FDA Issues Warning To Young Blood12 months ago
Posted on Feb 21, 2019, 10 p.m.
The US FDA has issued a warning about young donor plasma infusions for profit, advising consumers to be cautious about getting infusions of young blood from establishments in their Safety & Availability guidance released Tuesday, February 19, 2019.
According to their release establishments in several states are offering plasma infusions to older adults that have been obtained from younger donors, some of which claim the infusions can help to reverse the effects of aging, and help treat a range of illnesses. Although parabiosis has been effective in animal studies the FDA warns their claims are not supported by any human evidence and suggest the procedure is associated with “infectious, allergic, respiratory, and cardiovascular risks.”
In a statement Scott Gottlieb and Peter Marks of the FDA say “we’re concerned some patients are being preyed upon by unscrupulous actors touting treatments of plasma from young donors as remedies and cures” but does not mention any “actors” in the release.
One clinic offering parabiosis (young blood) transfusion was the California based Ambrosia, which has announced in compliance with the announcement they have ceased patient treatments. The startup was found by Jesse Karmazin inspired by animal studies on the effects of mixing young and old blood in surgically conjoined mice which reported very promising results. According to the Huffington Post the clinic was charging $8000.00 for transfusions for a large treatment of two liters. This treatment may not have been affordable for everyone, but the pricing was reportedly at cost, and the company suggests it wasn’t making any money from it yet.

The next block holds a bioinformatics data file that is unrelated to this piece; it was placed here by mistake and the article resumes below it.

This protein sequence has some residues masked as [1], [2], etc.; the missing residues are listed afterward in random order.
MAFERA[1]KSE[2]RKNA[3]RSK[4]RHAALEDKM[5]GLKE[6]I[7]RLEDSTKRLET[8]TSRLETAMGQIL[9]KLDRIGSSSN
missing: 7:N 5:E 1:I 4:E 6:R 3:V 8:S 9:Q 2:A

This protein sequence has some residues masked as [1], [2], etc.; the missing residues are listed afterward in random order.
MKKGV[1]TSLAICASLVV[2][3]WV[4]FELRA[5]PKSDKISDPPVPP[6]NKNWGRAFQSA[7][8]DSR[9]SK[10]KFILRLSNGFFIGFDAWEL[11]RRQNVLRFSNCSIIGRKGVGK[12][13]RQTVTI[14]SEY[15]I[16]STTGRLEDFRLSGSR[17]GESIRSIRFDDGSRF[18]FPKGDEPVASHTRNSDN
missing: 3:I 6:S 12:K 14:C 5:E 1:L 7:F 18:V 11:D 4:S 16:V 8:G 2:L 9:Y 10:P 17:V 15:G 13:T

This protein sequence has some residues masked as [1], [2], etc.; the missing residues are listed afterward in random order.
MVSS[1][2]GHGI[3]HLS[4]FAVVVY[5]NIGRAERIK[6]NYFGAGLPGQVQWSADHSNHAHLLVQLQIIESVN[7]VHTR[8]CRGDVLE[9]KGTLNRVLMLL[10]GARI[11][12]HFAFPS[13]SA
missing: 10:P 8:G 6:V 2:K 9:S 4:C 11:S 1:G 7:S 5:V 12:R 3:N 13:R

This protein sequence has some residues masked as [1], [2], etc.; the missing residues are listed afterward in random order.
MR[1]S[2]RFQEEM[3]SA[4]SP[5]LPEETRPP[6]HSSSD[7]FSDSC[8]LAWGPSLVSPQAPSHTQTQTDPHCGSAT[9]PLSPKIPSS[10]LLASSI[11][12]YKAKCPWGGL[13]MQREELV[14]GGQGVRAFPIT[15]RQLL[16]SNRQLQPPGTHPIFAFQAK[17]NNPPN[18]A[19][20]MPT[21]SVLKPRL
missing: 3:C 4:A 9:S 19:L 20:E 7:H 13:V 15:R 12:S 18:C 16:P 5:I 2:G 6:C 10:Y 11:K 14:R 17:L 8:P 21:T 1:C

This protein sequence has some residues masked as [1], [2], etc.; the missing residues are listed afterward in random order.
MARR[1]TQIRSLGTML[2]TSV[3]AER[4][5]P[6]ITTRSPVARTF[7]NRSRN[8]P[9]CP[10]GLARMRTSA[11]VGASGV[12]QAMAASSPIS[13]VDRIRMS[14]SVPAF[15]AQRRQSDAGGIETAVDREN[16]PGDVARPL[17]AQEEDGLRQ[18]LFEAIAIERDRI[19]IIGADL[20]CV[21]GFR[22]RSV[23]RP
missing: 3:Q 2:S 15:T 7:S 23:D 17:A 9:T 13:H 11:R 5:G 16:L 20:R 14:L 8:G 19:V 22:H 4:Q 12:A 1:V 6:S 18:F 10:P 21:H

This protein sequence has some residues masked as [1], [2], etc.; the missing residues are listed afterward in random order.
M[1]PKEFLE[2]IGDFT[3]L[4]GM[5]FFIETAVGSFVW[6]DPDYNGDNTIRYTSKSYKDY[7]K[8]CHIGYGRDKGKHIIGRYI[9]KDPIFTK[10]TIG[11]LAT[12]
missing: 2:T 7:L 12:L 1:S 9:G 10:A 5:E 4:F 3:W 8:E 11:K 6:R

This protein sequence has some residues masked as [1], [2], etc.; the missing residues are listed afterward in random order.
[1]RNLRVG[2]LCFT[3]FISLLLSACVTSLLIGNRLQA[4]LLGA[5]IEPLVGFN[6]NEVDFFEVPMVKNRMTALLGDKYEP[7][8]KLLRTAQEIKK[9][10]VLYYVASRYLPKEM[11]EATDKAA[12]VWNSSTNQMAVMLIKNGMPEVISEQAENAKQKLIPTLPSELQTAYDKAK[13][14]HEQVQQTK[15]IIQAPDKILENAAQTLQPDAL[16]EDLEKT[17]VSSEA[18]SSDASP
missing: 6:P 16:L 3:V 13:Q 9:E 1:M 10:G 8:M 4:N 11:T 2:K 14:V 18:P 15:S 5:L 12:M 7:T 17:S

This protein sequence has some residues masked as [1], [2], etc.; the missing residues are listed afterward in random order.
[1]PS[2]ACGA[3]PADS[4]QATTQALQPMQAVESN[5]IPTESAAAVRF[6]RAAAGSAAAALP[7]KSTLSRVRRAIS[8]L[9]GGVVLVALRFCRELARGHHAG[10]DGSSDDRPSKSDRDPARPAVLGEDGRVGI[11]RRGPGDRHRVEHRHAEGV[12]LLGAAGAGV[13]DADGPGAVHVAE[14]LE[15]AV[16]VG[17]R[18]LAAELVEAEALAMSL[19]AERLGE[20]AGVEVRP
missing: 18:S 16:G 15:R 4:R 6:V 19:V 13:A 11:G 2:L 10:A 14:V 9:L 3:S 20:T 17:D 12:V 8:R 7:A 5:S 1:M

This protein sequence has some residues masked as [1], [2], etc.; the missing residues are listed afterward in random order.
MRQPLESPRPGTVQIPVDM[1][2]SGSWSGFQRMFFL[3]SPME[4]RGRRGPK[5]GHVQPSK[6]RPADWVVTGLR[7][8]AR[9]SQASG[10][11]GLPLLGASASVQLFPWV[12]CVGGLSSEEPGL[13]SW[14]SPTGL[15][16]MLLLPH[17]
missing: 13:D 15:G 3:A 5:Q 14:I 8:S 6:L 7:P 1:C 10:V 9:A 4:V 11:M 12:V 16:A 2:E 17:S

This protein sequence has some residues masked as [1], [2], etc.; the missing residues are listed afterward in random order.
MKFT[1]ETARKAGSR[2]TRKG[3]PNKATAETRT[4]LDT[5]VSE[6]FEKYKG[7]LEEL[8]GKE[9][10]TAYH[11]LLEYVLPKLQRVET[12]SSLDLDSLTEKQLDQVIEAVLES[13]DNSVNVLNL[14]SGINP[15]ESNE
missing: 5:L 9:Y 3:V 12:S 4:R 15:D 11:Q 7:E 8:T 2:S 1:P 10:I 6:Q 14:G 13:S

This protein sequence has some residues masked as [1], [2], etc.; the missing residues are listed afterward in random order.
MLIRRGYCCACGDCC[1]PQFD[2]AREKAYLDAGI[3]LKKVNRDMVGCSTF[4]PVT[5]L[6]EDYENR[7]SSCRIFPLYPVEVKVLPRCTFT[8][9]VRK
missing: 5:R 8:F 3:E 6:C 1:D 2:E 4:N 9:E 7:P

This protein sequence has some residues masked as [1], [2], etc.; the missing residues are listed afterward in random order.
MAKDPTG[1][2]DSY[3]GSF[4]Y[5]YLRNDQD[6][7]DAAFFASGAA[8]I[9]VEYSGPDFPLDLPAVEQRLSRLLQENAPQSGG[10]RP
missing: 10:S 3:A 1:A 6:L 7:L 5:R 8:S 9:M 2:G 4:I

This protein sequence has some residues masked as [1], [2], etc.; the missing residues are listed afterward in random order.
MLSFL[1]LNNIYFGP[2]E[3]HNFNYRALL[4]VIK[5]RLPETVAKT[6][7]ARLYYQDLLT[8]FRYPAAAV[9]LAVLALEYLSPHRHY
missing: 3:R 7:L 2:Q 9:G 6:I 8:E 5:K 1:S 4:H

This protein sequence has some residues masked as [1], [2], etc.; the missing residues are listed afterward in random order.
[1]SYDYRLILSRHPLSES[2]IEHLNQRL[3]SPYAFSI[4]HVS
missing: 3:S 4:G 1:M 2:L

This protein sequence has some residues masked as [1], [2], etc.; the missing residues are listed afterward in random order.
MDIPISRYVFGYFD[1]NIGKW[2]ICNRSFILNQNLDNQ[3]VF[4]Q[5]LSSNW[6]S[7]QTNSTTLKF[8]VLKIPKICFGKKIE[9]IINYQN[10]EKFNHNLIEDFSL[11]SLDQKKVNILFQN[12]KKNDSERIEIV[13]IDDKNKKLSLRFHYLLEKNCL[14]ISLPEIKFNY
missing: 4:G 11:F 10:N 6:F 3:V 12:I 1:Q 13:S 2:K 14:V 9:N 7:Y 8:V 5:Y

In an interview with Mic Karmazin was quoted as saying, “I want to be clear, at this point, it works, it reverses aging. We’re pretty clear at this point. This is conclusive….probably done with the clinical trial, it worked so well, we’re going to start treating people...it works, there’s really no question whether it works or not”.
However some doctors and researchers have cast doubts on his confidence, and are skeptical of his conclusions citing there are no published studies to demonstrate that the treatment is effective and without associated health risks; and the FDA states “there is no proven clinical benefit of plasma infusions from young donors” “..plasma is not FDA approved to treat other conditions…not guided by evidence from adequate and well controlled studies..” and encourage people to report any adverse reactions from administration of plasma from any clinic.
Materials provided by:
Note: Content may be edited for style and length.